Eradicating ‘Stigma’, The New Sales Pitch For ‘Mental Illness’

It takes some stretching to put it in something resembling transactional analysis terms, but I think will give it a whirl. “I’m not Okay, but now that we have anti-stigma campaigns, it’s Okay not to be Okay.”

I guess I’m old fashioned. I still prefer Okay over not Okay.

Now we’ve got this problem of dissent and the mental health orthodoxy that didn’t exist 2 or 3 decades ago. You get the kind of thinking that runs if you don’t believe what we are saying to be true, you “stigmatize” the “mentally ill”, or more properly put, people with “mental illnesses”.

There is no “stigma” attached to mental health. There is a “stigma” attached to “mental illness”. Is there any “stigma” attached to recovering from a “mental illness”?

“Stigma”, once a brand or a tattoo, now refers to a more metaphoric or symbolic mark of disgrace. We have a problem in that, given this definition; use of the word itself is “stigmatizing”, or prejudicial. You can’t wash off disgrace any more than you can wash off the mark of Cain. When it is a matter of perception, maybe another word would be preferable.

Both words, “stigma” and recovery, are words that some people in the mad peoples movement claim have been co-opted by people who are in opposition to their wishes, aims, and rights. In the case of both words there is much legitimate truth to this accusation.

Recovery is now being used by pharmaceutical companies to sell pharmaceuticals. Pharmaceuticals are one of the reasons why some people in treatment don’t recover. Recovery is now used by mental health professionals who feel most people who have been labeled with “serious mental illness” labels are incapable of recovering. Some of this recovery rhetoric has even degenerated into being applied to custodial care by another name. Custodial care, in some of these cases, has merely been transferred from a hospital setting to a community setting.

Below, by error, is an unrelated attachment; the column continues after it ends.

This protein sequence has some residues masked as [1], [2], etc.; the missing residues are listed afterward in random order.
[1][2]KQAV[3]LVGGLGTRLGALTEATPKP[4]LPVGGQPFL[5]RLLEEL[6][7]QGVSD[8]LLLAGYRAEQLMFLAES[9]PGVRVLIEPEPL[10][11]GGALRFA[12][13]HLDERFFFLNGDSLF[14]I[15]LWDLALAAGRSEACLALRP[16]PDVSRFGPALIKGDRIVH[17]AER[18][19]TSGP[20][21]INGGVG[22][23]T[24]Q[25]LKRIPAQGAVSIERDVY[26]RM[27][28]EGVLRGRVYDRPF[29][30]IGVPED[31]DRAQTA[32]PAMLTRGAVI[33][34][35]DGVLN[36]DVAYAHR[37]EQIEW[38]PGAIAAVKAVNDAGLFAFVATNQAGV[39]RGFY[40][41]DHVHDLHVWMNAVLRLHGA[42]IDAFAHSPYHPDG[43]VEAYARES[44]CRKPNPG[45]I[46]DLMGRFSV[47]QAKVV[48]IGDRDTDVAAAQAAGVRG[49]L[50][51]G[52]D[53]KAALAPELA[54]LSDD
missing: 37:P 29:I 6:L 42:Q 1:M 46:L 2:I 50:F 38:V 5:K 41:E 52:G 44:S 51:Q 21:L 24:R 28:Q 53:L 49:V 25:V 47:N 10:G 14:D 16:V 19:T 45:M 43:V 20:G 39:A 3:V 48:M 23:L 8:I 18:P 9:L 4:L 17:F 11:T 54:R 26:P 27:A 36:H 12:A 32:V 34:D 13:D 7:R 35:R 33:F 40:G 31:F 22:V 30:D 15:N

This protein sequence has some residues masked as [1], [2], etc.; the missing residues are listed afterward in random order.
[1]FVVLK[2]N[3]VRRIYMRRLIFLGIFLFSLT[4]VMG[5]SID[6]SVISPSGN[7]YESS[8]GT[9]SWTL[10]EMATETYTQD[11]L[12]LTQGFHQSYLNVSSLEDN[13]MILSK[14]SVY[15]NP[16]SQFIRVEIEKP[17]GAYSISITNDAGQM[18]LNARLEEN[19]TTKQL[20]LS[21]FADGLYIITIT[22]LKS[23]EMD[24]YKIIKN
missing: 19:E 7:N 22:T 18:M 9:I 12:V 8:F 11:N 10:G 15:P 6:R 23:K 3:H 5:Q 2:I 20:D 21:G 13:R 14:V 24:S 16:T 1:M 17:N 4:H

The idea is that there are all these “mentally ill” people out there who are not getting treatment they need because of “stigma”. The question here becomes who determines need, and where do we draw the line. The thing that is seldom being pointed out is that there are a lot of people who are being treated by force and against their wishes. Do we need more people in mental health treatment who don’t want to be treated? If so, you or your neighbor could be next. Is it not “stigmatizing” to force treatment on people who don’t want, for whatever reason, to be treated?

I see a big danger in using “stigma” to sell “mental illness”. I think this is precisely what is going on today. The numbers of people being fed, clothed, and sheltered by the taxpayers due to a “mental illness” label is increasing by leaps and bounds. Sooner or later, given the kind of growth that is taking place in the field, this burden is going to become too great for the state to carry. Once that point is reached, it will have become too late not to do something about the problem.

Recovery takes place where people leave the mental health system. They leave the mental health system precisely because they have recovered their mental health. Where people don’t leave the mental health system, the mental health system could be said to be ‘broken’. The idea is to get more people leaving the mental health system, and fewer people entering it. When you get fewer people entering the mental health system, you are being preventative. When you get more people entering the mental health system, you are being causative. I’d say it’s time to take a good long hard and honest look at what we’re doing.